Firefighters go public with appeal for pay raise

State Rep. Joe Casello called on Mayor John Dailey to take control of the negotiations for firefighters’ pay increase.
Photo by St. Clair Murraine
Firefighters marched from their statewide headquarters to City Hall.
Photo by St. Clair Murraine

By St. Clair Murraine
Outlook Staff Writer

Tallahassee firefighters have taken their effort to get a pay increase to the streets.

They brought a long a few heavy hitters from the local and state political arenas to help their cause. Family members and friends showed up to express their frustration in front of City Hall last Wednesday.

Brooks Miley, wife of Tallahassee firefighter Chase Miley, was there with their 1-year-old son, Dane.

“I just want to represent my husband and many friends who are in a firefighter career; bring awareness to how poor firefighters’ pay is in this state,” Brooks said, adding that her husband was at work at the time of the rally. “I’m sad that you have these men and women who have to sacrifice so much and most of them still can’t provide.”

Tallahassee Professional Firefighters Association went public with its appeal for higher salaries after 10 months of unsuccessful negotiations with the city’s government. At the heart of the matter is the rate of pay that is so low some firefighters qualify for food stamps. Several firefighters appealed to the City Commission directly about a month ago.

The firefighters are seeking a 4 percent  raise across the board. They also want a reduction of the 4 percent that they pay toward their pension.

State Rep. Joe Casello joined the firefighters in front of City Hall. City commissioners Jack Porter and Jeremy Matlow were also there advocating for a raise for firefighters.

Casello, a former firefighter who represents Boynton Beach, said he is a former local politician who has been engaged in similar negotiations.

He called out Mayor John Dailey to end the stalemate.

“There is no need that these negotiations be delayed any longer,” Casello said. “I have sat behind closed doors as a city commissioner in Boynton Beach and I know how the job gets done. I put it all on him (Dailey). The onus is on him and the city commission to serve these men and women and do them right.”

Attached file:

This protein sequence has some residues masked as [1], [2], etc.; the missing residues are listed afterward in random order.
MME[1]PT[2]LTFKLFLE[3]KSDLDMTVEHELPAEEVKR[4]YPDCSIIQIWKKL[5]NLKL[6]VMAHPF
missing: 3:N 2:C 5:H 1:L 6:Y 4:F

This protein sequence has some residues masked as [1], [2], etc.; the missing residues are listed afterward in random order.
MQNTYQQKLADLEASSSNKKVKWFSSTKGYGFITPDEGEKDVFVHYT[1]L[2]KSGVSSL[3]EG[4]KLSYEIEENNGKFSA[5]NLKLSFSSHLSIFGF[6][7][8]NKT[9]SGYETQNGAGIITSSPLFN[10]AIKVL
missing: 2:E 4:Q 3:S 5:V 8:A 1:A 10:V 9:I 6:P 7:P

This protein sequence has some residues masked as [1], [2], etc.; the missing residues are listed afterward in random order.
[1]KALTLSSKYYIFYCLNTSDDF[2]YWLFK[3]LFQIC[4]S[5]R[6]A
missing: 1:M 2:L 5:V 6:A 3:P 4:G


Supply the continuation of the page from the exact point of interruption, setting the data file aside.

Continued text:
In a statement to WFSU, Dailey expressed optimism that a deal will be reached.

“We’re right in the middle of the process and we’ll continue,” Dailey said. “I have full confidence that we’re going to come to an agreement, but we’ve got to let the process work its course.”

The local firefighters are currently without a contract, while Tallahassee Police Department recently settled on a three-year contract. The increases for TPD personnel ranged from 4.1 percent to 4.4 percent.

The increases for firefighters could be higher when a settlement is reached, Deputy Fire Chief Rich Jones said in a statement.

“We at the City have put forth a strong proposal with compensation increases for every single firefighter up to 6.5 percent while union leadership has not taken this offer to their members for a vote.” 

Matlow said commissioners have been update once since the negotiations started in March. He questioned the hesitancy in giving firefighters and first responders a bump in pay.

Consideration should be given to the fact that firefighters are often the first at the scene of an accident or a fire, Matlow said.

“The city has taken a position that we don’t value that. If we valued that we would have gotten a deal that pays a fair wage,” said Matlow. “Somebody showing up for work every day shouldn’t have to go home and have hard conversations with their family about how they are going to pay their bills.”

Porter, who historically has voted the same as Matlow in commission meetings, said pay increase for firefighter should be a priority.

“We are here to do the right thing,” Porter said. “We are not here to stall. Public safety is our No. 1 priority. We are here for the community. We need to negotiate in good faith.”

Many of the firefighters, who marched from their statewide office at the intersection of MLK Boulevard and West Madison Street to City Hall, said they will return until a contract is negotiated.

 “We are here to sound the alarm,” said Mike Bellamy, district vice president of the Tallahassee Professional Fighters. “We need you to support the firefighters.”


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